During her undergraduate studies, Aisha was awarded the Dean’s Law Scholarship to pursue her doctoral studies. She completed her PhD in 2020. Her doctoral research is titled ‘Proprietary Claims and Unjust Enrichment’. It focuses on the availability of proprietary responses in the law of unjust enrichment. Her research uses the classic example of the mistaken payment as the basis for developing her approach and builds upon the work of the late Professor Peter Birks.  Aisha published a paper in the Trust Law International journal in 2017 titled ‘Proprietary Restitution and Receipt by Insolvent Agents: Angove’s Pty Ltd v Bailey’. She has presented papers in the Restitution Section of the Society of Legal Scholars Conference at the University of Oxford in 2016 and the University of Exeter in 2020. Aisha also presented her research at the Modern Studies in Property Law Conference (postgraduate stream) at UCL in 2018.

Josie Welsh

Josie Welsh is a Lecturer in Law and her research interests cover constitutional law and theory, political jurisprudence, political science and judicial studies. Josie is a PhD candidate at the University of Sheffield and is currently undertaking research into the changing patterns of judicial power in the United Kingdom.

Doug Wotherspoon

Doug Wotherspoon after practising as a solicitor for 20 years specialising in company and commercial law (with a particular niche in insolvency law) has now been lecturing for 12 years. He was initially assigned to teach on various law modules at Worcester Business School at University of Worcester and, after teaching on other modules in the Business School such as Business Skills and Business Ethics and a couple of years as Course Leader of the BA (Hons) Business portfolio, he moved to the Law School at University of Worcester shortly after its inception. He now teaches on various modules including Professional Legal Skills and Ethics, Law of Torts, Commercial Law and Company Law. He also oversees the Work-based Placement module for final year students. He has presented at conferences at home and abroad and in May 2020 he secured for University of Worcester the ASET Summer Project Bursary Award which involved supervision of a student research project on the gap between academic qualifications and the skills demanded of graduates by employers and making an online presentation on that subject to the annual ASET conference.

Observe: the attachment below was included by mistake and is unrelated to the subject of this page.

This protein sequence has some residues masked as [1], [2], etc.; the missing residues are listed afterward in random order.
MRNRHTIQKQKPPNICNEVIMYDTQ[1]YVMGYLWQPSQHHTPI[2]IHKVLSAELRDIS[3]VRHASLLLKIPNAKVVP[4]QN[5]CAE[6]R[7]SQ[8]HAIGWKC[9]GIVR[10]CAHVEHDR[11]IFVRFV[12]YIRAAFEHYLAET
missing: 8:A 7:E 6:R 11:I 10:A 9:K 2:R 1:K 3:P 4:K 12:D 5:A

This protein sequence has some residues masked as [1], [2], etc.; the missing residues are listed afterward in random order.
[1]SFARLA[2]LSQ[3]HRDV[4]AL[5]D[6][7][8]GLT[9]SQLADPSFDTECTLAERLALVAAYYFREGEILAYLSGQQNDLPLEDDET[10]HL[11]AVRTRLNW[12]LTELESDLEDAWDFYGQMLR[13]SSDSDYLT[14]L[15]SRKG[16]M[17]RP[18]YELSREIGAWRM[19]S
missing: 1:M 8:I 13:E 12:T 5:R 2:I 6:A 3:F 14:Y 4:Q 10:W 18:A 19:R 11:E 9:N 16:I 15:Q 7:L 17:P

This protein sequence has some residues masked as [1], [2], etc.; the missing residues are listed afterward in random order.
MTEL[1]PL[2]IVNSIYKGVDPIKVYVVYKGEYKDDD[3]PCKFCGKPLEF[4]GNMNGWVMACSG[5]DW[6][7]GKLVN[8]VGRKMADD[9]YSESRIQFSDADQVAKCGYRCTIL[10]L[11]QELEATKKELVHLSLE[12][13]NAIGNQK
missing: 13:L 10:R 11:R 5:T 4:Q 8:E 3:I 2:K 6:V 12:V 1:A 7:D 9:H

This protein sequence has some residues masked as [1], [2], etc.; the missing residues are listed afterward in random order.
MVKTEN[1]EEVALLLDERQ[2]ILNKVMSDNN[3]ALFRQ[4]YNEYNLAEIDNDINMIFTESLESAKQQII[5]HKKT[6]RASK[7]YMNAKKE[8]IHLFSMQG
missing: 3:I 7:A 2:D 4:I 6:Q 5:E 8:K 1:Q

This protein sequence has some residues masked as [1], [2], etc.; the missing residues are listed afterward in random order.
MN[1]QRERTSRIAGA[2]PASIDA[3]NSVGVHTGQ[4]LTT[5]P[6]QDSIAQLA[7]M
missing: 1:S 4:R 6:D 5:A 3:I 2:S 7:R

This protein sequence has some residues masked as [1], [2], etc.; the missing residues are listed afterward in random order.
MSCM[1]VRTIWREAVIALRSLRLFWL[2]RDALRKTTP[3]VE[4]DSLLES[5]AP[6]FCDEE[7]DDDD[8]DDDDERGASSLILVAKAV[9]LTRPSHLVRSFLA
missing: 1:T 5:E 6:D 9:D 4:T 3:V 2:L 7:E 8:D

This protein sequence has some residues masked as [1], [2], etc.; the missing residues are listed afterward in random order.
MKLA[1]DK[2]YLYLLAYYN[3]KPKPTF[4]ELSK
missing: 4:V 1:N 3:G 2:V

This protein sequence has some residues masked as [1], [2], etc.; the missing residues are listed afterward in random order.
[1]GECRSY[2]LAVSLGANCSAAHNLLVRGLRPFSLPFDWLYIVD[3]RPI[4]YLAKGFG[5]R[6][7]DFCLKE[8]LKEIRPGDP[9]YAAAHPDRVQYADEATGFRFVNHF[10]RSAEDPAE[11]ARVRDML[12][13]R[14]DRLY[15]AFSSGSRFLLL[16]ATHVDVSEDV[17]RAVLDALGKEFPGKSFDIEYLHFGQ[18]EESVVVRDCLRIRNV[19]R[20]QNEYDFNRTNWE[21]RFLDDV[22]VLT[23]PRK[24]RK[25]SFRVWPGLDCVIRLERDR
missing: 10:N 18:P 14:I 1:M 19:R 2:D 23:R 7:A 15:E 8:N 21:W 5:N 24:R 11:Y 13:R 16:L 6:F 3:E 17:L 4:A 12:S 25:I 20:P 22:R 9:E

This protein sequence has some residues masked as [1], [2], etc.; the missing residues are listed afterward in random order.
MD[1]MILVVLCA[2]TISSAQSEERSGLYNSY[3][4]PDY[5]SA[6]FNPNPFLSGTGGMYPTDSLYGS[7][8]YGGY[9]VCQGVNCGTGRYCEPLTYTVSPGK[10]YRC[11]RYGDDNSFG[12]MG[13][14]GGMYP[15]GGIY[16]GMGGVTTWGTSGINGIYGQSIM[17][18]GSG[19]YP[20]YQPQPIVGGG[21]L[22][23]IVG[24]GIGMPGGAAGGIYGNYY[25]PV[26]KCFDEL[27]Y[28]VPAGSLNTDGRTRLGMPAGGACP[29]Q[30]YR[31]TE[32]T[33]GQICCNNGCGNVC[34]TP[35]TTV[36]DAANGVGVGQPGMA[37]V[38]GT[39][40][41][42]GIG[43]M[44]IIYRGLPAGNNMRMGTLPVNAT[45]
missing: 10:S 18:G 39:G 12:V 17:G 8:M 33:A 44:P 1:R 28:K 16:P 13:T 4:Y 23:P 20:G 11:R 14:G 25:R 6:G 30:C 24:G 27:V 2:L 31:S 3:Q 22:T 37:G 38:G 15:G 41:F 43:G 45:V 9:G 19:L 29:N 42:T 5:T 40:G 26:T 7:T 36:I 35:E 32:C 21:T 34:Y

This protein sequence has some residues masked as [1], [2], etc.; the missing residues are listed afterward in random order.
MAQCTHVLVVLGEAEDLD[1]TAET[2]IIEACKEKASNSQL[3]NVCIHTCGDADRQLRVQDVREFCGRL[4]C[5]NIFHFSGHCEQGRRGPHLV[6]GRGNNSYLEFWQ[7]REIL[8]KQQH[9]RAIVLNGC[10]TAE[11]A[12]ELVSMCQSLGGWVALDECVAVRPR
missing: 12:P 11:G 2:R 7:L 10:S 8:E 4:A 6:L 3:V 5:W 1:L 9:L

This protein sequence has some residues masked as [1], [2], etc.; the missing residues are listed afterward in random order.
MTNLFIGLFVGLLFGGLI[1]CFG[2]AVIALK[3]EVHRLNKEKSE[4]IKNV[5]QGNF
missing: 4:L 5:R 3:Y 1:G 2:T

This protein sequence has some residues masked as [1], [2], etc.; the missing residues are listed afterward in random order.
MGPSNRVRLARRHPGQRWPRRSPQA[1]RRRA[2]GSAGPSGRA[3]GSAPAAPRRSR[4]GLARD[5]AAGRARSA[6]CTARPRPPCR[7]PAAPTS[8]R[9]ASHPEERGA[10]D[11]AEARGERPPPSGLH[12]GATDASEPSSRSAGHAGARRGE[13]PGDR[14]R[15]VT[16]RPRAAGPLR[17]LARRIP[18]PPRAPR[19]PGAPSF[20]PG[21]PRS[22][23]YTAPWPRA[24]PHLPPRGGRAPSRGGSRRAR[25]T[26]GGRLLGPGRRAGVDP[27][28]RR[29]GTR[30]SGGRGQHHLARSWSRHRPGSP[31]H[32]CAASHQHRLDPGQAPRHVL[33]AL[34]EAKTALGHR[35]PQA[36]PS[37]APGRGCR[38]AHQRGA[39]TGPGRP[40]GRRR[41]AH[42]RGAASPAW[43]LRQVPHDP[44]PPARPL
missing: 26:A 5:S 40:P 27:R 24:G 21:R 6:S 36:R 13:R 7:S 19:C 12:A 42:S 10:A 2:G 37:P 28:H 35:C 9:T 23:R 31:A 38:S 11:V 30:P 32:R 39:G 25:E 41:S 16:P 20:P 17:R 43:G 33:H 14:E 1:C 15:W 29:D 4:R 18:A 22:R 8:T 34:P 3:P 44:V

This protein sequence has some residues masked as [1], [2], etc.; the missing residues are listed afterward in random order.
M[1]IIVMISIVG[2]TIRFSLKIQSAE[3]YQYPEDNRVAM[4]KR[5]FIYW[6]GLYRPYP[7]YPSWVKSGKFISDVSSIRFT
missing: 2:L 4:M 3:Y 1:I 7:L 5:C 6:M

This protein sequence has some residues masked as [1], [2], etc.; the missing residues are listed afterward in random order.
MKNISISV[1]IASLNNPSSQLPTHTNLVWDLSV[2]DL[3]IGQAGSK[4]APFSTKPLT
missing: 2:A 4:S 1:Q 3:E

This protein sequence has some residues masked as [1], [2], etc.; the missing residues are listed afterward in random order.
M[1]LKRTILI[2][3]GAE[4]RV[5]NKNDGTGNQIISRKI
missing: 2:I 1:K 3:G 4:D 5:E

Associate Members

 

HH Toby Hooper QC

HH Toby Hooper QC graduated in Law from Durham University in 1972. From 1973 he practised as a Barrister in London (latterly as a QC) in civil liability claims and employment and discrimination claims until he was appointed a Circuit Judge for the Cities of Hereford and Worcester in 2007. He retired in 2016. He was a member of the Parole Board 2010–13.  He is a Bencher (Governor) of his Inn of Court (Inner Temple), Vice-Chair of Heart of Mercia Multi-Academy Trust (the Sixth Form Colleges at Hereford, Stourbridge and Worcester), an Honorary Fellow of the University of Worcester, and an Honorary Freeman of the City of Hereford. 

David Mason QC, Deputy Head of Chambers, No 5 Chambers

David Mason QC, Deputy Head of Chambers, No 5 Chambers

HHJ Jim Tindal

HHJ Jim Tindal was appointed the Designated Civil Judge for Worcestershire and Herefordshire in January 2020 having been appointed a Circuit Judge in 2016. He is a former barrister at St Philips Chambers in Birmingham and at that time used to sit as a part-time employment and immigration judge.

 

 

Research and Scholarly Activity

  • The Constitutions, Rights and Justice special interest research group will be hosting a session at the Questions of Accountability: Prerogatives, Power and Politics conference on 5 November 2021. This session will see several members of the group and academics from other universities explore pertinent issues relating to the constitution and accountability. For more information please visit the conference webpages.
  • Doug Wotherspoon will be delivering a research paper at the School of Law’s Winter Research Workshop in December 2021.

 

 Humanities at Worcester